A 16-layer board like the one for the ATLAS detector has seven inner cores that have to be sandwiched together. The big headache is that each layer has to line up and reference to each other. As these board go through the manufacturing process, the layers would stretch and shrink in different directions. So as the boards go through the process and they may shrink by 20 microns, during the next process it may have moved in a different way. Then all the layers have to be lined up so that when the holes are drilled it hits every little pad that has to be connected, missing other tracks but making the required connection.

“Manufacturing a board like this is stretching the process and the people to the absolute limits. The tolerances are so tight that the slightest deviation will mean when drilling, a pad can be missed or a track damaged. When a batch fails, the process of finding out why starts in an effort not to repeat the problem with the next batch. It is essential to determine what went wrong and how to compensate to overcome it with next batch. Many a time we jumped into the car and drove to Somerset West to have the boards x-rayed. Our own X-ray machines could not handle the tight tolerances. We had several batches of boards scanned using computed tomography (CT) to look between the various layers to isolate the problems and make adjustments to the process. We gained a lot of experience and paved the way to work with sectors like the Square Kilometre Array (SKA). We manufactured several boards for the Meerkat radio telescope, the precursor to the SKA, and look forward becoming involved when the greater SKA project takes off.”

Fig. 2: Trax Interconnect PCB operative inspecting inner layer core prior to inner layer punching and multi layer bonding.

An interesting development is in the satellite industry, where the focus is on launching a swarm of satellites that will be interconnected. For Trax to deliver in this space, their processes will have to be space qualified. “To this extent the company has already met with the local space industry. We are ready for the challenge”, Dock said.

“We are privileged to have received a grant from the aerospace industry to develop a via resin filling capability. Filling via holes with resin has many advantages, one of the most important is the ability to place via holes in surface-mount technology (SMT) component pads. This then opens up a whole range of possibilities for designers. We have already ordered the equipment which is expected to arrive in July this year.”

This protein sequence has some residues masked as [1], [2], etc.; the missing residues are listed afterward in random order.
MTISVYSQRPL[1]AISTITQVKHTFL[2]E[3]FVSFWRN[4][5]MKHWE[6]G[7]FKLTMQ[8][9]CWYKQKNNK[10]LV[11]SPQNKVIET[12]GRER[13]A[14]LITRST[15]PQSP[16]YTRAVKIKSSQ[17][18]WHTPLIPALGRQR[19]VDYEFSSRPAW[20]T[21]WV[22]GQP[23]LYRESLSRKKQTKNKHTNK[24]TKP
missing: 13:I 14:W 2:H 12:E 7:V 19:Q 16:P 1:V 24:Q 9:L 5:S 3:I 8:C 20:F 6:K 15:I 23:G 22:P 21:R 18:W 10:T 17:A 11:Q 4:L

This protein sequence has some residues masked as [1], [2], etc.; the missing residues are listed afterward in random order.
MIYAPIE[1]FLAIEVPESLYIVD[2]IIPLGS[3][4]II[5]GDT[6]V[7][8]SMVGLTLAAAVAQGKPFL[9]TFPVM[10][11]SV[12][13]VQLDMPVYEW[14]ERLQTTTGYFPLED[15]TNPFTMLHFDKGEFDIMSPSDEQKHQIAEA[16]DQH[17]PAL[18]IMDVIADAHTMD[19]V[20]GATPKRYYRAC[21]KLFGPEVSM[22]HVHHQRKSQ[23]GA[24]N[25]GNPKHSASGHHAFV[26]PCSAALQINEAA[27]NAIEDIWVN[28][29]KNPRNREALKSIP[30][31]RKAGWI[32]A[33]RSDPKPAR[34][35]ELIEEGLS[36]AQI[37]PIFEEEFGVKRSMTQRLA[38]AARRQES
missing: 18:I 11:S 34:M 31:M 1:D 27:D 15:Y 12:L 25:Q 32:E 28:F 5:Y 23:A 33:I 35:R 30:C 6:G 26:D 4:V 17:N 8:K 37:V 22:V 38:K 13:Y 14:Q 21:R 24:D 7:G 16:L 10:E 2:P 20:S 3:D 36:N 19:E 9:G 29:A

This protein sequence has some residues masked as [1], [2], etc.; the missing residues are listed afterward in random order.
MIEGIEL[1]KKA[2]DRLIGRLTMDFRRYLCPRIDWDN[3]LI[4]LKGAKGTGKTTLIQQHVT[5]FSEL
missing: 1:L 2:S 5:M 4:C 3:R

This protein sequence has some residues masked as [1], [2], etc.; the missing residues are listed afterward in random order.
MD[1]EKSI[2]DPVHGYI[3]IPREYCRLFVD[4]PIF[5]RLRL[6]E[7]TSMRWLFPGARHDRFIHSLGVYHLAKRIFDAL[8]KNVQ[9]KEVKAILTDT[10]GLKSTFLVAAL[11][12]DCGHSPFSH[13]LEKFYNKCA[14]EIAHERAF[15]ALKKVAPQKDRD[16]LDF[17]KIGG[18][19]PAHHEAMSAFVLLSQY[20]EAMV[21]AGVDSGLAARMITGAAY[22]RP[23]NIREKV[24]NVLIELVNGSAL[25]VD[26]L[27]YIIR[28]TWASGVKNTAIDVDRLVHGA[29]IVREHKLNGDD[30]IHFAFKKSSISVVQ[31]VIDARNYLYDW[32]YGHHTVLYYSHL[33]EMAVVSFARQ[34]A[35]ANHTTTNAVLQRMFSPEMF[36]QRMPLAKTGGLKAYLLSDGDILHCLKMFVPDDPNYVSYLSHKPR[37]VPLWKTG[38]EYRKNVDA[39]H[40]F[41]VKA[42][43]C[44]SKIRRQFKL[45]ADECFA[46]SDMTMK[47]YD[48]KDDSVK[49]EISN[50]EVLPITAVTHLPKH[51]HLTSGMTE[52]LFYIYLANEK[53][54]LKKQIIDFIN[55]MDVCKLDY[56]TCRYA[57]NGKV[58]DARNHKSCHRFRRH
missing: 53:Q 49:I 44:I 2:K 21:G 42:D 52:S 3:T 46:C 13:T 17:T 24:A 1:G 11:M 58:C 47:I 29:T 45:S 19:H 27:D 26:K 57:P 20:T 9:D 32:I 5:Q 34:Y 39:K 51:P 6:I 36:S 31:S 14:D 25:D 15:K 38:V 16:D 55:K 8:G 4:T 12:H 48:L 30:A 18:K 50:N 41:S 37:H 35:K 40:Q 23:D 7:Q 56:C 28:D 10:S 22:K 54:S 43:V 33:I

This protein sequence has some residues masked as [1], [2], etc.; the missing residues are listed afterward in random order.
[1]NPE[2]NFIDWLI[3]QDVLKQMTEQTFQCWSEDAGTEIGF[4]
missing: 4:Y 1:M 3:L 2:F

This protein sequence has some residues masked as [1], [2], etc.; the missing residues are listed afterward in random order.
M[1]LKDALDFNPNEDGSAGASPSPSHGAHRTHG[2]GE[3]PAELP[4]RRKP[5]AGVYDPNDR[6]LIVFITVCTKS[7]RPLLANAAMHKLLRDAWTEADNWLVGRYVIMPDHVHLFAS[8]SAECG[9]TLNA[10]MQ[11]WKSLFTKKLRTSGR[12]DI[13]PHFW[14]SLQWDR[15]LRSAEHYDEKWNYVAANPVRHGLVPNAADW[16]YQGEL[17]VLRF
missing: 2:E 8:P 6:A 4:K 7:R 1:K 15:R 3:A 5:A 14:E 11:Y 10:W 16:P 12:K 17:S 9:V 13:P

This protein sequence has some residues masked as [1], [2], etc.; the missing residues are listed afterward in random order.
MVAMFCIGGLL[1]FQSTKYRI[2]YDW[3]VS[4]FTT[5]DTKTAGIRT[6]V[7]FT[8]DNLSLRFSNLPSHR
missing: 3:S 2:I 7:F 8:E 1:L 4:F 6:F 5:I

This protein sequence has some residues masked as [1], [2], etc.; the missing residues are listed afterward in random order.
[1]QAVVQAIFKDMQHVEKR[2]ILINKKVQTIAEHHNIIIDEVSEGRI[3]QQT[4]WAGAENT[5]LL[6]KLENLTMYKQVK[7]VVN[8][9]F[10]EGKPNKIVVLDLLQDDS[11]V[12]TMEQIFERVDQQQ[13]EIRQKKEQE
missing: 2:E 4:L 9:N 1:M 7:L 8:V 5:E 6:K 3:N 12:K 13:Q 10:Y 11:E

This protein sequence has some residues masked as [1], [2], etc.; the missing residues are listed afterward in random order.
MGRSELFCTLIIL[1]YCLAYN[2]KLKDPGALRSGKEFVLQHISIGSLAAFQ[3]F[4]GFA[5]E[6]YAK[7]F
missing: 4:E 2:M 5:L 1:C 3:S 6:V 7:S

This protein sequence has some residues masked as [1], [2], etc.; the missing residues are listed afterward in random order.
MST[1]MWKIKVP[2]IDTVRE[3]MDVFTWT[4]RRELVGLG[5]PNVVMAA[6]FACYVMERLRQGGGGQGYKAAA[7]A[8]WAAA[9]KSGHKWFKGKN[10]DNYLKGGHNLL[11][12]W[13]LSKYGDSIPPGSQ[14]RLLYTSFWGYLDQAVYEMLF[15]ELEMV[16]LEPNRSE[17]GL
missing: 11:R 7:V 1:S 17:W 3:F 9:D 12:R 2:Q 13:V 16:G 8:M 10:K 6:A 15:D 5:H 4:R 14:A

Both Verheul and Dock agreed that PCB manufacturers need volume orders. However, we cannot support prototype developments if the follow-up bulk orders are placed overseas. “We need those follow up orders to become more competitive with overseas suppliers,” Verheul said.

In a tender for smart meters, Eskom recently specified that the PCB had to be manufactured locally. But as the local price could not meet the Chinese manufacturers’, the industry approached PCB manufacturers to confirm that they could not comply. It all comes down to the price at which companies can supply from local manufacture. The local price of manufacturing is too high! It will be interesting to see how Eskom responds.

Brent Andreka, MD of Radio Data Communications (RDC), has another take on this. He said: “We are prepared to pay a reasonable premium to support our local guys. Our PCB cost will go up marginally but we achieve other benefits such as freeing up cashflow by doing away with advance shipments from China and it is easier to work with the local guys on product refinements and changes. No delays due to communication barriers. For me the best advantage is the feeling of satisfaction, knowing that we are no longer bemoaning our economy. We are part of the solution.”

If more companies followed RDC’s example, the whole electronics industry will benefit. We have all the expertise, we just need more support to grow volume, and lower price will follow. It is always the chicken and egg situation.